Introduction into Sector Rotations and Broad Market Overview
Some traders like to gamble. Some like technical patterns. Some like fundamentals
All can benefit by knowing what is coming next in the sector rotation. This is obviously “extra work” and when I first heard about it it seemed like something only dinosaurs did, and I didn’t need no sector rotation know-how to make money. Totally true. But if you are good at research or have a financial or economic background, this may appeal to you more than a standard technical analysis approach, and you may even find that its an area you excel at! Some people just cannot get the hang of scanning stocks or its too technically challenging for others. So consider another way to find investment ideas for people who might learn or process information differently, or like I do, just to enhance my overall trading. I think of it as a little detective work! If there is any information out there that can inform me to be a better trader, I want it!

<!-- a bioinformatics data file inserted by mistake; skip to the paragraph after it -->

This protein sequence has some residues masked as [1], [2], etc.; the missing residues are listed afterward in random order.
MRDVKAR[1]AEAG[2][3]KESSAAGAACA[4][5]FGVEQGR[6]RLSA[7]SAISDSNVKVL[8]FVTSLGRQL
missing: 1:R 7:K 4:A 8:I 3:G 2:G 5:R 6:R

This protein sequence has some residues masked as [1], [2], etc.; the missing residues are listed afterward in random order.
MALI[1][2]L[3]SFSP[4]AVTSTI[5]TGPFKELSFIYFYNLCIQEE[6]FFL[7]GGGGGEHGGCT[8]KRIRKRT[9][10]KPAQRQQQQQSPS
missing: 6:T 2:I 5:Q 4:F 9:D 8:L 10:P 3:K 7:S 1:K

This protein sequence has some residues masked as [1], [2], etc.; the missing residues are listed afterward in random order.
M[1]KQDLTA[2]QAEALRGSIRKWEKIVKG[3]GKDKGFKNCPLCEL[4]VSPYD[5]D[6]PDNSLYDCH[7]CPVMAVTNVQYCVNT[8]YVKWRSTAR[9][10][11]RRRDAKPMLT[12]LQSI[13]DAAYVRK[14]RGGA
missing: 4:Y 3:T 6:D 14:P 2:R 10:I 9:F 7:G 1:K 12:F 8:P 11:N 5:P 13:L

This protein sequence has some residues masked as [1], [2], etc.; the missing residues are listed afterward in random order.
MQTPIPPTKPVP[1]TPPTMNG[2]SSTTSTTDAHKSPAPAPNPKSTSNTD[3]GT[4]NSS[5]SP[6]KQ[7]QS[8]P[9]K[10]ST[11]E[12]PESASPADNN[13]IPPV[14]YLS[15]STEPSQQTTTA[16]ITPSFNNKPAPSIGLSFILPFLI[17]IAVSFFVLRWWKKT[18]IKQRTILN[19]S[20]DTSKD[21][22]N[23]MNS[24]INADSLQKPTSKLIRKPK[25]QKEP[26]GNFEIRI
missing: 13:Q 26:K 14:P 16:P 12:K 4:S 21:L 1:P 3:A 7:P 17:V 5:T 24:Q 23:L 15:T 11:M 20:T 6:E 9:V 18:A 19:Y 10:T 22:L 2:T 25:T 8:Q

Just like the seasons, sectors rotate throughout the year. An easy way to track these sectors is by the ETF’s that have Holdings of stocks within the sector. Some people track Indexes or specific groups of tickers for various rotation analysis. There’s no rules in investing, just what works for you.
For instance, the SMH ETF is a Semiconductors ETF. Some of the stocks it holds are AMD, NVDA and INTC.
If you have ever heard of stocks getting a “sympathy bounce” they are referring to a Sector Leader surging ahead of its Peers and then “sympathetically pulling” the rest of the stocks up with it.
When a stock leads the sector these are obviously called “sector leaders“. Stocks that consistantly lead their sector are also often the stocks that recovever first and strongest after times of crisis and are usually more resilent to struggle, have more cash on hand and have shown exceptionalism in adapting their business during challenging times.